Paper Presentation at the 2018 Taiwan Translation Conference
By Ruben G. Tsui (Translation Track, second year)
It was a tremendous honor to be given the opportunity to present a research paper at the 2018 Taiwan Translation Conference in September. This annual event is organized by the National Academy for Educational Research (NAER), and this year the theme was Technology and Translation. Being an avid fan of language technology, I’m constantly looking for ways to incorporate software tools into my daily translation tasks.
The origin of my paper, Using Bilingual Word Embeddings and Dependency Parsing to Identify Collocation Translation (pardon the excessively long title), lies in the term paper I wrote for the Chinese-English Contrastive Analysis course in my first semester at GPTI. In a nutshell, the paper makes use of the “word embedding” technique invented in 2013 (known as word2vec) to create models from a parallel corpus (a collection of sentence-aligned multilingual texts, usually translated). What it essentially does is to map ordinary words into vectors (ordered list of numbers in an n-dimensional space, n usually between 200 and 300), which can then be manipulated using simple math to find a word’s synonyms and other closely related words in terms of their distributional patterns. In the “bilingual” mode, this becomes “translation” of lexical terms. The other part of this paper is “dependency parsing”, a computational linguistics technique to find the grammatical relationships between words in a given sentence. Examples: main verbs and their direct objects, and adjectival or nominal modifiers of nouns. Obviously this has direct application in the identification of collocation word pairs.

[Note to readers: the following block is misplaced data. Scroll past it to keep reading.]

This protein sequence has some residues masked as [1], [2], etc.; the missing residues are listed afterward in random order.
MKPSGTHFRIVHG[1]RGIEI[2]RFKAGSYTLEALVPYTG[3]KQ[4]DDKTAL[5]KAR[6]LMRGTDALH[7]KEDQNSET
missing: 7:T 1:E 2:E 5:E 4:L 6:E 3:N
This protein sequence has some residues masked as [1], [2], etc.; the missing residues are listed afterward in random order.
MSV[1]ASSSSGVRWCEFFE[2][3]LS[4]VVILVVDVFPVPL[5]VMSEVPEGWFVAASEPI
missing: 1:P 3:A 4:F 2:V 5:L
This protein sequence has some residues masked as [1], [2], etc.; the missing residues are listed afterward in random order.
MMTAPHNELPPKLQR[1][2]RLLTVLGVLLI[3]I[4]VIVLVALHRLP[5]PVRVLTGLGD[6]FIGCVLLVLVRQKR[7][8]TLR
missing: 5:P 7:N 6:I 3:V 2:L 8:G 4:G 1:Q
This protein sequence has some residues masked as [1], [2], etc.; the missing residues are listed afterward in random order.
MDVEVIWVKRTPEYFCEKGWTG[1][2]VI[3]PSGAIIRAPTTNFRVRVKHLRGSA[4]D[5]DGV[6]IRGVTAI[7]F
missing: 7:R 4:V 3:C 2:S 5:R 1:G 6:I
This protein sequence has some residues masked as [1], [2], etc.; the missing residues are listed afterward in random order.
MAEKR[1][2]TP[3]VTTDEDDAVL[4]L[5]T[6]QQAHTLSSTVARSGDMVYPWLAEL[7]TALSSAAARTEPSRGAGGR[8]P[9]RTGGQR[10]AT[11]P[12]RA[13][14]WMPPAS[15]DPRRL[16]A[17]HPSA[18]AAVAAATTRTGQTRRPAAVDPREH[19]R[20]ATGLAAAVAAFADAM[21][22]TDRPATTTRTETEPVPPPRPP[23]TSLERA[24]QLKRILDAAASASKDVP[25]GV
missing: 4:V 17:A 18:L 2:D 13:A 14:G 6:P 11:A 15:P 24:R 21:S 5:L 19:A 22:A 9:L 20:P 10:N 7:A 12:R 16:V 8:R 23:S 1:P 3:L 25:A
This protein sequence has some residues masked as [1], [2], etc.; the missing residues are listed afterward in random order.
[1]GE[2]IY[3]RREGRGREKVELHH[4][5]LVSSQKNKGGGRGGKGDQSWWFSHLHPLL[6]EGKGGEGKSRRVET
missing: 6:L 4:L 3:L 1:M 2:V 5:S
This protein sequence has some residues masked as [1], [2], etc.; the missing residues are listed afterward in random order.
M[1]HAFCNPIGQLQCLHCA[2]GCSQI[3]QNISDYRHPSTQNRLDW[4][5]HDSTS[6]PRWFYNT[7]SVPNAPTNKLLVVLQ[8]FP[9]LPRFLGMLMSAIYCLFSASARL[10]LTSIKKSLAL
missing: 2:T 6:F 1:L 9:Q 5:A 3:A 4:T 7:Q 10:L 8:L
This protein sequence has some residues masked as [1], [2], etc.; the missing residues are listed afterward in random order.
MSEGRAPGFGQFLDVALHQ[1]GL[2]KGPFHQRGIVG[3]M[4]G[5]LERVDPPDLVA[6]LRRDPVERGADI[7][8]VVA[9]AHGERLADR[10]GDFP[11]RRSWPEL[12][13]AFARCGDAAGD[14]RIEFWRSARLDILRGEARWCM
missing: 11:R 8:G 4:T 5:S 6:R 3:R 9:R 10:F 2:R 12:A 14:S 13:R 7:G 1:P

All of the papers at the conference were each allotted 15 minutes for the presenters. When it was my turn, I was rather nervous and ended up doing poorly in terms of time management. I had to wrap things up quickly as soon as I heard the bell ring for the first time. In contrast, Sandy, my classmate and fellow second-year student who also had her paper presented at the event, was steady, confident and delivered a perfectly paced (and informative) presentation. Brava!
So first-year GPTI students, if you’d like to have your research papers presented at next year’s translation conference, I recommend: (1) actively look for and discuss research topics with your potential thesis advisors and find out what the main topic for the 2019 conference will be as early as possible; and (2) if and when your paper is accepted, practice the presentation many times with your classmates, friends or family members and make sure you keep it strictly within the 15-minute limit. See you next year at the conference!